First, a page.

Anyway, I'm pretty optimistic about lowering stress, but the fact remains that my stress is lower with a plan, even if the plan might change. And on that topic, no word yet from The Fertility Clinic on the Fragile X test. I left a probably pointless and annoying message asking if they were still going to call me back when they have the result. Because I felt like it.  They were nice enough to phone back on Tuesday and let me know that they still do not have the results but they should have them soon. I also had a message on my phone of someone singing in an operatic voice about pirates. That is not related but it is just absurd enough to share.

Thursday 8 August 2013

Charting a Course

Today we had our 3rd meeting with Dr. Cotter at The Fertility Clinic. I think it went well.  Slowly the pieces seem to be coming together, at least in the version of the puzzle that exists in this moment in time.

We received most of the latest test results for me.
Thyroid: Normal. They detected some antibodies which mean that at some point I had a mild case of thyroiditis, but nothing looks amiss now.
Genetic tests: I am not a mosaic.  Hurrah. Didn't even know what that was until today.
We are still waiting to hear if I am a Fragile  X carrier. This is the piece of the puzzle that we need to have before setting a direction.

Prior to the meeting, Mr. Turtle and I went over the information we have so far and mapped out a plan, and wrote down questions.  Since meetings at The Fertility Clinic take weeks to schedule, and go by so quickly, I wanted to make sure that we had a  clear sense of what we wanted to communicate and what we wanted to learn. Even more importantly, as a couple we need to be working together and understand what we are getting into. This was something I committed to when we got the first diagnosis, and luckily Mr. Turtle believes in communication  and cooperation, too. One of the first blogs I ever read was CGD's Adventures in Infertility Land.  Sadly, in addition to their unsuccessful quest to have a baby, CGD and her husband also ended up divorced. Although CGD's blog is no longer available, she did share her experience on Episode 18 of Bitter Infertiles, and I think everyone who is pursuing fertility treatments should listen to it. In fact, if you haven't, go ahead and do so right now.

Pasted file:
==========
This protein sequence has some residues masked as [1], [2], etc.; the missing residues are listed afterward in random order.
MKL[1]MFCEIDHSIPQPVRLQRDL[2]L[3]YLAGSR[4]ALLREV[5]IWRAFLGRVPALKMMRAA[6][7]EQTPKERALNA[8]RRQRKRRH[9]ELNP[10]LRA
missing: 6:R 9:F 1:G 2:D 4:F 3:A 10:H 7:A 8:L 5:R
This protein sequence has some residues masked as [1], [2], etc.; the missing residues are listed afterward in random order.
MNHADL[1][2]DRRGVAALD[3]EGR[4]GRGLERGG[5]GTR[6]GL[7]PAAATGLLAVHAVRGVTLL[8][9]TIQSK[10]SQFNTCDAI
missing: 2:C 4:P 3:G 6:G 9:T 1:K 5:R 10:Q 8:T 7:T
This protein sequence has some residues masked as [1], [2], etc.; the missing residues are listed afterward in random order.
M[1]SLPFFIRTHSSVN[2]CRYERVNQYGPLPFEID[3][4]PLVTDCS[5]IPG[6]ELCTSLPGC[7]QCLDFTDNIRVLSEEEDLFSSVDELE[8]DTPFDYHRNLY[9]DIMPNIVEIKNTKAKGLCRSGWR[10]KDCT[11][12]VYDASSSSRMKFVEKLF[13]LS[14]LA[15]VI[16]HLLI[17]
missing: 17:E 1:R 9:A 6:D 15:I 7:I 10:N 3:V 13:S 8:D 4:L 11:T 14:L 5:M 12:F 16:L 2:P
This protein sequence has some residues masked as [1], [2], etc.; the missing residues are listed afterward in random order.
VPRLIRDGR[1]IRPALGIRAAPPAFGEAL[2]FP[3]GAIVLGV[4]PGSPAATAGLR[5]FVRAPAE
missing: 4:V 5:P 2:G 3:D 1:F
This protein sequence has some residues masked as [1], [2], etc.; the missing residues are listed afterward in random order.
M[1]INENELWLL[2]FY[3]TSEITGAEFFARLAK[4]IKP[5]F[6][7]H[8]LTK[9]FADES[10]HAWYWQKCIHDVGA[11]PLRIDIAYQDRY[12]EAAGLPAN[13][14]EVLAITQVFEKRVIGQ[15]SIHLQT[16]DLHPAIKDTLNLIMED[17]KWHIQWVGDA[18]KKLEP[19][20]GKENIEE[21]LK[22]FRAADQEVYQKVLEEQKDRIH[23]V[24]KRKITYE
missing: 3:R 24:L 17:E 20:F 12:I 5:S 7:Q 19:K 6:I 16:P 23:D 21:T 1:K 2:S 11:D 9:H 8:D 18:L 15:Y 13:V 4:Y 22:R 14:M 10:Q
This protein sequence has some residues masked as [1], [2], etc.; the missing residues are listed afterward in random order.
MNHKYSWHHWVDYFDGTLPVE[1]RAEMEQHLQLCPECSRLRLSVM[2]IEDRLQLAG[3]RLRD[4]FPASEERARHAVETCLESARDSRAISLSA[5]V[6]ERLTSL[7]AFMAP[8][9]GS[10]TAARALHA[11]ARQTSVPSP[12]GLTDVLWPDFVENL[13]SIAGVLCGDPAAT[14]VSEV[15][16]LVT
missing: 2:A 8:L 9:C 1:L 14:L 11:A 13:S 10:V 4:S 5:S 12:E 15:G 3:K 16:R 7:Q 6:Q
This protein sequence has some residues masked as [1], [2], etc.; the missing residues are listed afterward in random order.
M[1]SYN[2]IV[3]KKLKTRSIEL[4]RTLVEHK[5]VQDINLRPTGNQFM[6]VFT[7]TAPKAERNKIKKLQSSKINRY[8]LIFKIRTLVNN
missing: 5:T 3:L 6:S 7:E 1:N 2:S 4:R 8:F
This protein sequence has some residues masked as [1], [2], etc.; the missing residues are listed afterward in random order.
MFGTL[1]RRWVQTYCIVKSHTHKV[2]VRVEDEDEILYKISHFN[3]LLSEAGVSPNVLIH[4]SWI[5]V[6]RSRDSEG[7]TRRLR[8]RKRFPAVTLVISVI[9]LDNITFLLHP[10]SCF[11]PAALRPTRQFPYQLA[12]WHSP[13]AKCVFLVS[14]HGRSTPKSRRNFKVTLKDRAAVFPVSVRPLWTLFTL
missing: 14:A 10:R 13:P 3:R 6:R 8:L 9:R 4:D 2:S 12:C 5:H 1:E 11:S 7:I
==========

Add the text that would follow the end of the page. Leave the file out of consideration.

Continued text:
We also both read Chapter 3, "Planning Your Itinerary" in  Melissa Ford's book Navigating the Land of IF (another resource I highly recommend). In the chapter Mel (She of the Stirrup Queens) goes over eight factors influencing decisions about infertility:

  • Cost
  • Certainty of reaching parenthood
  • Sureness of leaving infertility
  • Possibility of a genetic link
  • Possibility of a biological link
  • Amount of control over prenatal health
  • Average speed of resolving infertility
  • importance of maternal age
Mel suggests each partner independently rank these factors and then compare notes. That is what we did. We had the same top two:
  • Certainty of reaching parenthood
  • Amount of control over prenatal health
We were slightly different for number 3; Mr. Turtle put down Possibility of a Genetic Link, and I put down Importance of  Maternal Age. But when you think about it those show similar priorities because if I am to  be genetically related, my age does matter because of the POF.

So, this is what we put together. 

Plan A
Fresh IVF cycle, our own gametes. (Assuming I do not carry Fragile X.)
We  would like to try to have a genetically related biological child.  We realize that due to the DOR/POF particularly, the odds are slanted against us. I am not going to produce  a lot of eggs and there is a chance I won't produce any. IVF is a game of diminishing returns in the best of cases, and we are not the best of cases. (If there even is such a thing as "the best case" when talking about infertiles.) However, that doesn't mean I won't produce eggs and we won't get an embryo and hopefully a pregnancy and baby. Neither of us is happy to walk away without at least trying. Fresh IVF is a gamble, and we will be sad if it doesn't work, but we can't draw a line under this option without at least giving it a try.